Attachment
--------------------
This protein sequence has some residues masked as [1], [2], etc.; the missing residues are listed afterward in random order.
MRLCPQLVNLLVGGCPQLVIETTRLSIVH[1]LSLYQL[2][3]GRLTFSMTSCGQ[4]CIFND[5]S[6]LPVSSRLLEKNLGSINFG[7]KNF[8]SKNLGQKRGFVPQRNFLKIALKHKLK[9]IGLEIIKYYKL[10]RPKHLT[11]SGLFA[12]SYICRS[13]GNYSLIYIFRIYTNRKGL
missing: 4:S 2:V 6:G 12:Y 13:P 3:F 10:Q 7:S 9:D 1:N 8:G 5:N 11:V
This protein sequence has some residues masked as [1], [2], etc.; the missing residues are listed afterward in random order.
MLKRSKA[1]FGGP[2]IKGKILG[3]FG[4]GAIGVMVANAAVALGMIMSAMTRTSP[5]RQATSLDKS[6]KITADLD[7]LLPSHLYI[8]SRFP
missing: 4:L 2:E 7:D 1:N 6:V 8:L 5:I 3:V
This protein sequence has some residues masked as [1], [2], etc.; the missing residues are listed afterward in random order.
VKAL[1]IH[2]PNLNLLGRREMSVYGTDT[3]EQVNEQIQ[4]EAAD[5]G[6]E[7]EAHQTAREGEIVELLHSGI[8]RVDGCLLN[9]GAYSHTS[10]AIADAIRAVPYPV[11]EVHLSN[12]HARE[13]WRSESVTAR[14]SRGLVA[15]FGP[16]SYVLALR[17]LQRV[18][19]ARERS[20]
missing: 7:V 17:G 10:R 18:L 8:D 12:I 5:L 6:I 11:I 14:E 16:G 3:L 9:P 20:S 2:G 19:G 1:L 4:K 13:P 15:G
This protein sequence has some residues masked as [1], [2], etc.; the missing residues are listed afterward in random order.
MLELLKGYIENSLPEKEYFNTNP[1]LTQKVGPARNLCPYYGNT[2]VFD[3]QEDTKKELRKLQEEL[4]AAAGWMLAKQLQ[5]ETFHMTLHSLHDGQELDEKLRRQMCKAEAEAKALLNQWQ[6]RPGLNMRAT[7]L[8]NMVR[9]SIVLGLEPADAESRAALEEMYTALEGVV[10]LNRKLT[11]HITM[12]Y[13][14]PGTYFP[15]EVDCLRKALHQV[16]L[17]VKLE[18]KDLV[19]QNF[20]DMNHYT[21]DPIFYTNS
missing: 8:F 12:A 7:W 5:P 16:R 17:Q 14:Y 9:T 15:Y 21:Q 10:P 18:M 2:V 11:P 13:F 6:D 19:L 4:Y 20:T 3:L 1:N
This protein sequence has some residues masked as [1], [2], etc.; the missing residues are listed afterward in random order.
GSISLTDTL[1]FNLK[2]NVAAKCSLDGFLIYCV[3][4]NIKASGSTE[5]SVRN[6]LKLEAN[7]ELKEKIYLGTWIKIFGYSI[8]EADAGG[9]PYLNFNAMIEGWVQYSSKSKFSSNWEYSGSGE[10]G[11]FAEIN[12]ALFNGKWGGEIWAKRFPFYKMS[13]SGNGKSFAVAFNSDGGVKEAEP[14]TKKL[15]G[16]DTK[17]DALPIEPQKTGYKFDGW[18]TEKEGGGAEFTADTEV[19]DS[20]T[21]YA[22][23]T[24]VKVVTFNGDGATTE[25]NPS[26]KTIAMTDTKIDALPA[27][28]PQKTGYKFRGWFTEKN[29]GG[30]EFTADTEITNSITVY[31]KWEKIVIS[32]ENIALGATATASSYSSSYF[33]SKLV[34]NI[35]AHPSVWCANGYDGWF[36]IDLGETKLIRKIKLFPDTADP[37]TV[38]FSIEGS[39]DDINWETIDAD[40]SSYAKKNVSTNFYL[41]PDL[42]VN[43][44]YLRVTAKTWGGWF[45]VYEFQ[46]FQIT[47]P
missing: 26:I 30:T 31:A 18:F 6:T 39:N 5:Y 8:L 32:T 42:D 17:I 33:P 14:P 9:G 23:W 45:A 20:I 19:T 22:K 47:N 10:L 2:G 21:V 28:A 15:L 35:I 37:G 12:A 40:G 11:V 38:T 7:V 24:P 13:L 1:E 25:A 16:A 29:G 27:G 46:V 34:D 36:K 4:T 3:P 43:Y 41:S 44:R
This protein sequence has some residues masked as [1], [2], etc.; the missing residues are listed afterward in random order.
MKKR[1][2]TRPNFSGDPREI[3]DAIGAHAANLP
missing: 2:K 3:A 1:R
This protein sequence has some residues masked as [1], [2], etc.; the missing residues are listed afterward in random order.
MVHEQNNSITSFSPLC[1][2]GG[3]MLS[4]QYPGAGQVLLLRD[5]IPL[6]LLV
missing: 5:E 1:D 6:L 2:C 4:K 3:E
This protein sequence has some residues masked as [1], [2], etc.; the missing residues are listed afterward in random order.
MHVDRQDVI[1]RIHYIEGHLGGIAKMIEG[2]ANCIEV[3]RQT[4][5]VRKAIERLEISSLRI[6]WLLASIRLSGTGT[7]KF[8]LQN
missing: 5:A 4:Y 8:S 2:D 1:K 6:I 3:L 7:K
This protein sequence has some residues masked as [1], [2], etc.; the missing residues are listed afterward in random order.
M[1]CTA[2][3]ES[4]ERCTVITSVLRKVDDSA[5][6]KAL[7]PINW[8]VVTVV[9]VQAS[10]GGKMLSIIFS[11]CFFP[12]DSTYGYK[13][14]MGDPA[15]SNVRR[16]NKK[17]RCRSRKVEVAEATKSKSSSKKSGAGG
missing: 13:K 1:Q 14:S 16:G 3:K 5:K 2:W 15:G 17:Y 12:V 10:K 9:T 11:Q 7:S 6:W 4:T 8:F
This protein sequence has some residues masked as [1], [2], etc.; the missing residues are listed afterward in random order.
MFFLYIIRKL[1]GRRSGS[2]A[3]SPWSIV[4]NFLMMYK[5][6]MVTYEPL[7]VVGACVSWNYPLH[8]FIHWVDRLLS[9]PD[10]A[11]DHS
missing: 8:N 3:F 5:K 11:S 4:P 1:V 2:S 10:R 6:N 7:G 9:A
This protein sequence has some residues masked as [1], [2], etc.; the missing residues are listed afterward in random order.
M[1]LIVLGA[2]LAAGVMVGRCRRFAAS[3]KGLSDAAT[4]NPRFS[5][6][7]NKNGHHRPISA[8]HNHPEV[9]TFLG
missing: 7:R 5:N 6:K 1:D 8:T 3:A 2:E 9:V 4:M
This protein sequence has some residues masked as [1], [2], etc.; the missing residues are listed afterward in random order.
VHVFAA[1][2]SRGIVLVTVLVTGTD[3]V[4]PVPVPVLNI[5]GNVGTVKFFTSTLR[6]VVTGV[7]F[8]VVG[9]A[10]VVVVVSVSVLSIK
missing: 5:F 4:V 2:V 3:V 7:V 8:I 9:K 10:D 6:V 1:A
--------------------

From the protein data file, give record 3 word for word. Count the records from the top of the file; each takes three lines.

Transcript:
This protein sequence has some residues masked as [1], [2], etc.; the missing residues are listed afterward in random order.
VKAL[1]IH[2]PNLNLLGRREMSVYGTDT[3]EQVNEQIQ[4]EAAD[5]G[6]E[7]EAHQTAREGEIVELLHSGI[8]RVDGCLLN[9]GAYSHTS[10]AIADAIRAVPYPV[11]EVHLSN[12]HARE[13]WRSESVTAR[14]SRGLVA[15]FGP[16]SYVLALR[17]LQRV[18][19]ARERS[20]
missing: 7:V 17:G 10:R 18:L 8:D 12:I 5:L 6:I 11:I 14:E 16:G 3:L 9:P 20:S 2:G 19:G 1:L 4:K 13:P 15:G